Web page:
• implementing identified strategies for which they have responsibility at the service (refer to Attachment 1 – Strategies for environmental sustainability)
  • ensuring environmental education and practices are incorporated into the curriculum (refer to Curriculum Development Policy)
  • providing families with information about environmentally sustainable practices e.g. through displays, fact sheets and local community resources, and by ensuring that they have access to the Environmental Sustainability Policy
  • making recommendations to the Approved Provider about green and sustainable options for the service, that reflect the guidelines within this policy
  • seeking and applying for grants, where appropriate, to support the implementation of strategies within this policy
  • keeping up to date with current research, resources and best practice through newsletters, journals and support agencies such as Environmental Education in Early Childhood (EEEC).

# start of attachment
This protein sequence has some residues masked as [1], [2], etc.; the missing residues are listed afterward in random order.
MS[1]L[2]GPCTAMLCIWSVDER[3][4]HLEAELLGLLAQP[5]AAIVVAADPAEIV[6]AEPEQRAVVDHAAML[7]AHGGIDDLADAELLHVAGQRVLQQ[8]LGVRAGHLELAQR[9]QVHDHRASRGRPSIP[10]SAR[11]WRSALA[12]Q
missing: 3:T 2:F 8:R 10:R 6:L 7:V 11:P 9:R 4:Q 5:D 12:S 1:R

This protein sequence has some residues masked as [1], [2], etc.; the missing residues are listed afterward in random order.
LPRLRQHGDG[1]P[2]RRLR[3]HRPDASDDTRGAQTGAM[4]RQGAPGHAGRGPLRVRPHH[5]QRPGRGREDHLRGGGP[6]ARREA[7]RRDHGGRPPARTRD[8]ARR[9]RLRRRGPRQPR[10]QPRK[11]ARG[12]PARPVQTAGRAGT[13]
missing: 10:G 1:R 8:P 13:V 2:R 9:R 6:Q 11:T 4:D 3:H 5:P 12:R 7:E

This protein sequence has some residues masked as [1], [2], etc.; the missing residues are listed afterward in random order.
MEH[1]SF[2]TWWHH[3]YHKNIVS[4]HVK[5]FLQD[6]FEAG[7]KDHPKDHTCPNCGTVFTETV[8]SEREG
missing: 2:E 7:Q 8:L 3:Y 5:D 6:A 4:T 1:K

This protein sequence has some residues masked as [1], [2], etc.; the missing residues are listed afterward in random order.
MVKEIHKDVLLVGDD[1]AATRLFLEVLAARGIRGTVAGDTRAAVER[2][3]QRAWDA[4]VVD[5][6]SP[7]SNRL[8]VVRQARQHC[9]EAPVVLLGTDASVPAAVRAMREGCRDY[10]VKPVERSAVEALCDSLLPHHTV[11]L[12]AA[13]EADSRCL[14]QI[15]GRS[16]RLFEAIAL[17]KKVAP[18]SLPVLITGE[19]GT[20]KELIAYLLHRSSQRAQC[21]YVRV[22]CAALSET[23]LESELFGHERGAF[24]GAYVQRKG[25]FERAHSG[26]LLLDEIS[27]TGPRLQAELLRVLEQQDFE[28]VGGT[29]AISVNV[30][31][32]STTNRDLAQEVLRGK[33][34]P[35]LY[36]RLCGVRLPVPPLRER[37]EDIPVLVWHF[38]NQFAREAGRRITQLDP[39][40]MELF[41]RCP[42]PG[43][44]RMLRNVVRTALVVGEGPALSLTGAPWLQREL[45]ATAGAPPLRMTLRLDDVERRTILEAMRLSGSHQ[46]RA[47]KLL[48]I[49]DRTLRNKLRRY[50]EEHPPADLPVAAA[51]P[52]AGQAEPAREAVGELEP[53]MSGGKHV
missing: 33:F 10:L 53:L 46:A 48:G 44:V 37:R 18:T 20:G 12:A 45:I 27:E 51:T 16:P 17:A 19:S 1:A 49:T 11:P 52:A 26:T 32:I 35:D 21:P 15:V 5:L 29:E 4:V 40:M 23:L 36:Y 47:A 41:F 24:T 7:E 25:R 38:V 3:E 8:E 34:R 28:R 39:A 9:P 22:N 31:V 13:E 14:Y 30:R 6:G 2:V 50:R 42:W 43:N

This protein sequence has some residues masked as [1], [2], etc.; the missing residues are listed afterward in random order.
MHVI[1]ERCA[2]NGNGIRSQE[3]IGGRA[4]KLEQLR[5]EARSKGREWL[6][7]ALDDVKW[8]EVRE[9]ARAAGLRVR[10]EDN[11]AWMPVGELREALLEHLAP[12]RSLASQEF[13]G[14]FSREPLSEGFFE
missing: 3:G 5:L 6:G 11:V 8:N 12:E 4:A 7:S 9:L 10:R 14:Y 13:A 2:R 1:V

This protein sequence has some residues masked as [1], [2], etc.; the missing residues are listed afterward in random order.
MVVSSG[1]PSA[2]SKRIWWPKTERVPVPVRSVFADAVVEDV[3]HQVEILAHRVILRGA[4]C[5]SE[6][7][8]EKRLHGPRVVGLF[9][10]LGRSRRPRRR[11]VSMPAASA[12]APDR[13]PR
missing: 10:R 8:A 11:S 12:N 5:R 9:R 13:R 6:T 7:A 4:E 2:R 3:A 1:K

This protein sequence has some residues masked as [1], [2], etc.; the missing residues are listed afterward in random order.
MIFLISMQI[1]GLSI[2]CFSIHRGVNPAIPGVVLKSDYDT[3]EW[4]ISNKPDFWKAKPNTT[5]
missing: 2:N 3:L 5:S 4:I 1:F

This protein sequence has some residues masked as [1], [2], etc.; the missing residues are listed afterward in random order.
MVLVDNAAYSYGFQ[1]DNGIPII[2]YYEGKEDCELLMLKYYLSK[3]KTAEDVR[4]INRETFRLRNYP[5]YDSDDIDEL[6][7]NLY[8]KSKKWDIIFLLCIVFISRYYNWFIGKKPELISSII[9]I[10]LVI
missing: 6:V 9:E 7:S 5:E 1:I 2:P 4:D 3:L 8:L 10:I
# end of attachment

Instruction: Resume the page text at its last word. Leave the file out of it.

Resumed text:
• collaborating with the Approved Provider, Nominated Supervisor, fellow educators/staff, parents/guardians, children and others at the service to identify environmental sustainability strategies for implementation at the service (refer to Attachment 1 – Strategies for environmental sustainability)
  • implementing identified strategies for which they have responsibility at the service (refer to Attachment 1 – Strategies for environmental sustainability)
  • engaging in activities that support the service to become more environmentally sustainable (e.g. recycling)
  • incorporating environmental education and sustainable practices within the curriculum
  • planning opportunities for children to connect with nature and the natural world at the service, including on excursions and at other service events
  • incorporating celebrations of environmental awareness into the program e.g. National Tree Day, National Recycling Week, Clean Up Australia Day and Walk to Work Day
  • keeping up to date with current research, resources and best practice through newsletters, journals and support agencies such as Environmental Education in Early Childhood (EEEC).
  • collaborating with the Approved Provider, Nominated Supervisor, educators, staff, children and others at the service to identify environmental sustainability strategies for implementation at the service (refer to Attachment 1 – Strategies for environmental sustainability)
  • following the strategies identified and outlined in this Environmental Sustainability Policy
  • encouraging their children to adopt environmentally sustainable practices at both the service and at home.

Service policies

Procedures